On Wednesday, June 23, it will be 94 years to the date that a 42-foot Viking replica ship sailed into Duluth, completing a voyage that began in Bergen, Norway, and roughly traced the route Norwegian explorer Leif Erikson took to arrive in North America in 997 AD. The ship then continued through the St. Lawrence Seaway to reach Duluth.

Two prominent Duluth businessmen of the day, Bert Enger and his posthumous partner, Emil Olson, acquired and donated the wooden vessel a month later, donating it to the city with the understanding that it would be properly housed, maintained and placed on permanent public display.

Things didn't really work out that way, however.

Left exposed to the elements, the ship, also named Leif Erikson, fell into disrepair. A group of local donors and volunteers undertook a painstaking restoration, investing more than $200,000 in private funds to return the vessel to its former glory, said Neill Atkins, co-chair of the Leif Erikson Restoration Project. The ship has remained in storage out of public view since 2013, when it was first hauled to a warehouse on the property of the former Lafarge Cement Terminal. More recently, it has been stored in a portion of the former Georgia Pacific Superwood plant.

"Our job was not to build a building. It was to restore the ship, which we've done," Atkins said.

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Workers with Viant Crane use ropes to guide the Leif Erikson Viking ship onto a flatbed in June 2013. (Bob King / rking@duluthnews.com)
Workers with Viant Crane use ropes to guide the Leif Erikson Viking ship onto a flatbed in June 2013. (Bob King / rking@duluthnews.com)

Atkins noted that the city never lived up to its obligations.

"Other than displaying it in the park, there was never much maintenance, and it was never covered. So, that went on for 80-some years," he said. "We had hoped the city would come forward with funding to build a permanent structure to secure it and house it. But that never happened. This is a 90-year-old story of the ship kind of being pushed down the pike."

PREVIOUSLY: Preservationists seek safe harbor for Viking ship

On Monday, the Duluth City Council unanimously voted to transfer ownership of the ship to a local nonprofit called Save our Ship Inc., the initiators of the Leif Erikson Restoration Project.

Mayor Emily Larson issued a statement Monday afternoon expressing her support for the proposed donation of the ship, saying: “On behalf of the city of Duluth, I am grateful that we have a local organization who is willing and able to take ownership of the 42-foot replica Viking ship gifted to us in 1927.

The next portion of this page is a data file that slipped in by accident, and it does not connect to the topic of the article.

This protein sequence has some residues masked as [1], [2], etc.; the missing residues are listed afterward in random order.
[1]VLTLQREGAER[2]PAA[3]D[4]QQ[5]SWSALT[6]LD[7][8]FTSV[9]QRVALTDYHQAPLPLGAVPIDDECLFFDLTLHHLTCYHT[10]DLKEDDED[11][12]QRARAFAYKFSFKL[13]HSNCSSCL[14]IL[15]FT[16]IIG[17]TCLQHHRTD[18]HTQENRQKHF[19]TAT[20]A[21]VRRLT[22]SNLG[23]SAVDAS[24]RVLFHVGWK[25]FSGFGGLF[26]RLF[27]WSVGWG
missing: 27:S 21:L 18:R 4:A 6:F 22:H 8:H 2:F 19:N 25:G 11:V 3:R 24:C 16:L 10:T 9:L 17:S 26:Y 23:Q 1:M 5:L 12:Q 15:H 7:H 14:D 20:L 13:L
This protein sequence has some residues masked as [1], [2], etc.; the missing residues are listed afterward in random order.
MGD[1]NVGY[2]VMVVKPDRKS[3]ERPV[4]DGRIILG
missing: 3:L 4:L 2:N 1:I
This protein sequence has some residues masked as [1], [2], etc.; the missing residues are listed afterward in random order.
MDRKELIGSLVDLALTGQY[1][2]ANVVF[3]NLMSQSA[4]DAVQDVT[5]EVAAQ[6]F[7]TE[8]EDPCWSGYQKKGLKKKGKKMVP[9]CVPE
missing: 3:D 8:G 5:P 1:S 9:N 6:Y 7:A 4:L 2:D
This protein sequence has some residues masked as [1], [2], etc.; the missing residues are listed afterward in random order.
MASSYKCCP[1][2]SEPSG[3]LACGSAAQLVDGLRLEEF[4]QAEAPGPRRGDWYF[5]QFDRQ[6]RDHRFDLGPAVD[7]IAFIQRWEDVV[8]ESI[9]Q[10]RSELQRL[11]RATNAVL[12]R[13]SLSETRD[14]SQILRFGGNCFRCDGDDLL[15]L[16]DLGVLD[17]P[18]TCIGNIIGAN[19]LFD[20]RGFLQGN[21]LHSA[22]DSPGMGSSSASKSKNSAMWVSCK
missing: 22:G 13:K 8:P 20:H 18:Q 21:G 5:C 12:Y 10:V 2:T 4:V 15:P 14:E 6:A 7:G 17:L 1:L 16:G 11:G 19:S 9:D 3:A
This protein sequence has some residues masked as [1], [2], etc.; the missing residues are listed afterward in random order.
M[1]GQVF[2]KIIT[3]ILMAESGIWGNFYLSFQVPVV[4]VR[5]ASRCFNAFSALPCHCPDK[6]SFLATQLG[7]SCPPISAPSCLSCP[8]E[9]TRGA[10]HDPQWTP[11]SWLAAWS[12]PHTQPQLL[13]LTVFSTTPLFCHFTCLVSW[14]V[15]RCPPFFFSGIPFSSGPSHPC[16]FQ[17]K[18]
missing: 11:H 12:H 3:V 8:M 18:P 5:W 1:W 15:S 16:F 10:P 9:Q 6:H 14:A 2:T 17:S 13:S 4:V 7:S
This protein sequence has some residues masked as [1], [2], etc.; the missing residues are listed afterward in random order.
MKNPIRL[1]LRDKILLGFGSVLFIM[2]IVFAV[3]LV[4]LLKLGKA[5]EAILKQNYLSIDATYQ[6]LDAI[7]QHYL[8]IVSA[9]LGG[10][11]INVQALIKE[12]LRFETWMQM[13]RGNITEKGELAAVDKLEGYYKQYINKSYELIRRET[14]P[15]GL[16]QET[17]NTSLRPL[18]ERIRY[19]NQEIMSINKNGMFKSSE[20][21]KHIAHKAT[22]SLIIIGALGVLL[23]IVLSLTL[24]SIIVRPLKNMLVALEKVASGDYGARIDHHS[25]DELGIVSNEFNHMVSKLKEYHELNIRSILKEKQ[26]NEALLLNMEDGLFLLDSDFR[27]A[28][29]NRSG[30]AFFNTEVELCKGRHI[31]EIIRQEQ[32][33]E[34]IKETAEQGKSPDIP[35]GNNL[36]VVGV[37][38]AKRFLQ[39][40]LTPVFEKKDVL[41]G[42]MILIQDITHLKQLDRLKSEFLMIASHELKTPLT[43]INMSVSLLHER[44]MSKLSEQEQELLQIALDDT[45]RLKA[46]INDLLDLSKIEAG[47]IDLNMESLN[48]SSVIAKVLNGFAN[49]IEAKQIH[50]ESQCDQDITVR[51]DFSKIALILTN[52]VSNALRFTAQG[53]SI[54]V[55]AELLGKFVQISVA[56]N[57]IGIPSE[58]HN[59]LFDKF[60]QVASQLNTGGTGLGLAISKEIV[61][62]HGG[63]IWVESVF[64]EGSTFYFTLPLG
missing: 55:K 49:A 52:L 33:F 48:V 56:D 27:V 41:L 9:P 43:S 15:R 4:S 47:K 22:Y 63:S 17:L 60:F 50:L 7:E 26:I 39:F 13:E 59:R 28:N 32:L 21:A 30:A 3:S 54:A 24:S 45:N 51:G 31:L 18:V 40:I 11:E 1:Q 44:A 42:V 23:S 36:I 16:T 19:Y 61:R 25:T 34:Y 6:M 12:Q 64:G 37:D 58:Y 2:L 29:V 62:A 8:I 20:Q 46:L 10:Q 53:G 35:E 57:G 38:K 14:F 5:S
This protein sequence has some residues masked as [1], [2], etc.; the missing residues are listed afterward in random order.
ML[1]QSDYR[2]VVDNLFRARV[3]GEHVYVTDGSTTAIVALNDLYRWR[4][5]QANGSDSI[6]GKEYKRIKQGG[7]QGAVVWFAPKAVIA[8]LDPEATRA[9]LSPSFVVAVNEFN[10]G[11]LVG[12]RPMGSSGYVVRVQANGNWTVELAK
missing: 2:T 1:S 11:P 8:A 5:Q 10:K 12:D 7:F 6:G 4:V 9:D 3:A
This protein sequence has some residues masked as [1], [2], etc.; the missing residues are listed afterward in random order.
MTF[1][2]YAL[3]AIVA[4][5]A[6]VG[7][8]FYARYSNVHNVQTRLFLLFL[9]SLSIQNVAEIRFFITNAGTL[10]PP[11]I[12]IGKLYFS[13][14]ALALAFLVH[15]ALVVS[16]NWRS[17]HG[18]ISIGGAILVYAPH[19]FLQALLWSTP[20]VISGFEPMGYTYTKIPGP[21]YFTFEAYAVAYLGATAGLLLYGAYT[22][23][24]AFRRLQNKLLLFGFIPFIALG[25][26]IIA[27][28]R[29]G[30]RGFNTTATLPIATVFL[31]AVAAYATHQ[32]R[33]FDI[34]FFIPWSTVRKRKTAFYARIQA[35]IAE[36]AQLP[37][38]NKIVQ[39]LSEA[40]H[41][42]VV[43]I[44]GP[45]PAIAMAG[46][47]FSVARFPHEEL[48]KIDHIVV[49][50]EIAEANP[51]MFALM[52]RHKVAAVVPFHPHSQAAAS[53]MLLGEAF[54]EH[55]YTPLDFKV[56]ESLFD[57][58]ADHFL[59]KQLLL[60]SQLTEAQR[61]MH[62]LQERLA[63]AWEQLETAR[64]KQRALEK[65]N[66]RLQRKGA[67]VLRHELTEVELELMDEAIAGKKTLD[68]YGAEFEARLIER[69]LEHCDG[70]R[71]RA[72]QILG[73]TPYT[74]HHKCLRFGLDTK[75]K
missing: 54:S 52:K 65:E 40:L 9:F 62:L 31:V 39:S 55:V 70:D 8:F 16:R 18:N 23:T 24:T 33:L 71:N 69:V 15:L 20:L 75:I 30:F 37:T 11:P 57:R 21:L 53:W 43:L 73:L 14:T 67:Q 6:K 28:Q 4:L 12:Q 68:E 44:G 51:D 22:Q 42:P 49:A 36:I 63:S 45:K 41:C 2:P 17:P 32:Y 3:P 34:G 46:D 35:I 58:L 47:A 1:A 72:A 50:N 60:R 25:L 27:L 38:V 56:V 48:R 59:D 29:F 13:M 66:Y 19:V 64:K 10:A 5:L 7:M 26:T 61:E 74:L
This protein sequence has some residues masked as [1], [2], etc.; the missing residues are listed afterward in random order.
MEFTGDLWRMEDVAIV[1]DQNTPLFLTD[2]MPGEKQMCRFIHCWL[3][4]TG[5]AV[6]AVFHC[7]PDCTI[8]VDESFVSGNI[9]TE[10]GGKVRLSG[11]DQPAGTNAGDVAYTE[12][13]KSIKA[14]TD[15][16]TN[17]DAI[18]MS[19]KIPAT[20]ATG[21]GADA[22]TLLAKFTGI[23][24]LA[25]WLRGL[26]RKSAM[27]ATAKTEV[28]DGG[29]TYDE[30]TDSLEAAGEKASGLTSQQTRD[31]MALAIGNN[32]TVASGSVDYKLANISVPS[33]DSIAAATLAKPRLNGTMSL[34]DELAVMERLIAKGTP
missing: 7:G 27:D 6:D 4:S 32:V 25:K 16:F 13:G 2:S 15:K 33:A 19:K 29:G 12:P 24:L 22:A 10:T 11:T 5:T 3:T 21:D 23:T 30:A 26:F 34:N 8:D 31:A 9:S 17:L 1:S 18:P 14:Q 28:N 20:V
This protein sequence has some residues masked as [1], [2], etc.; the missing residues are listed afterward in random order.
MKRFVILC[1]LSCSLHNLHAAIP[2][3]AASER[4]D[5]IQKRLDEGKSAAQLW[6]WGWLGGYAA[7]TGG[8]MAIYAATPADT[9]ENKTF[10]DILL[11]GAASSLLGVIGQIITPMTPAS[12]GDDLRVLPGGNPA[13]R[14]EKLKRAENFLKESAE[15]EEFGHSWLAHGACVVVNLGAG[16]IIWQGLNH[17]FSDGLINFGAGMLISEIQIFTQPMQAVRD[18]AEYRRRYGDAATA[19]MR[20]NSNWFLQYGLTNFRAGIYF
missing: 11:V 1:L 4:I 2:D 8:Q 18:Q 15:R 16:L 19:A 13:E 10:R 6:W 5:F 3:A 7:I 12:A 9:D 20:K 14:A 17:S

"While the city may not have been the most appropriate permanent caretaker for this gift, we are fortunate that Save Our Ship, Inc. has stepped up to the task.

"I want to extend my deepest gratitude to Bert Enger and Emil Olson for their generosity 94 years ago, and to Neill Atkins and Save Our Ship, Inc. for potentially taking the helm of the ship’s next chapter.”

Captain Gerhard Folgero on the bow of the Leif Erikson Viking ship. With a crew of three, he sailed the boat from Norway to the U.S. in 1926, arriving in Duluth on June 23, 1927, amid much fanfare. (Photo courtesy of Randy Ellestad)
Captain Gerhard Folgero on the bow of the Leif Erikson Viking ship. With a crew of three, he sailed the boat from Norway to the U.S. in 1926, arriving in Duluth on June 23, 1927, amid much fanfare. (Photo courtesy of Randy Ellestad)

In a letter requesting the ship be donated, to Save Our Ship, Atkins wrote: "Our understanding is the city of Duluth is unable, at this time, to undertake displaying the ship in a protective building, as was promised in the original gifting of the ship to the city of Duluth in July 1927."

Atkins went on to write: "We are excited to have two entities interested in housing and displaying the Viking ship and are currently reviewing the separate proposals. Neither would require a financial commitment from the city of Duluth."

In a phone interview with the News Tribune on Monday afternoon, Atkins acknowledged that one of the options for placing the Leif Erikson on public display would involve hauling it to the Knife River Heritage & Cultural Center, but this would also involve the considerable cost of constructing a proper long-term shelter for the replica ship.

"We hate to think about moving it out of the city," Atkins said. But nevertheless, those promising conversations with Knife River preservationists continue.

Another option being explored would make use of existing space in Canal Park, but Atkins said it would be premature to discuss that prospect in detail at this time.

This story was updated at 9:50 a.m. June 22 to state that the Leif Erikson ship was donated to the city of Duluth by Bert Enger and his posthumous partner, Emil Olson. The story was originally posted at 6 a.m. June 22. The News Tribune regrets the error.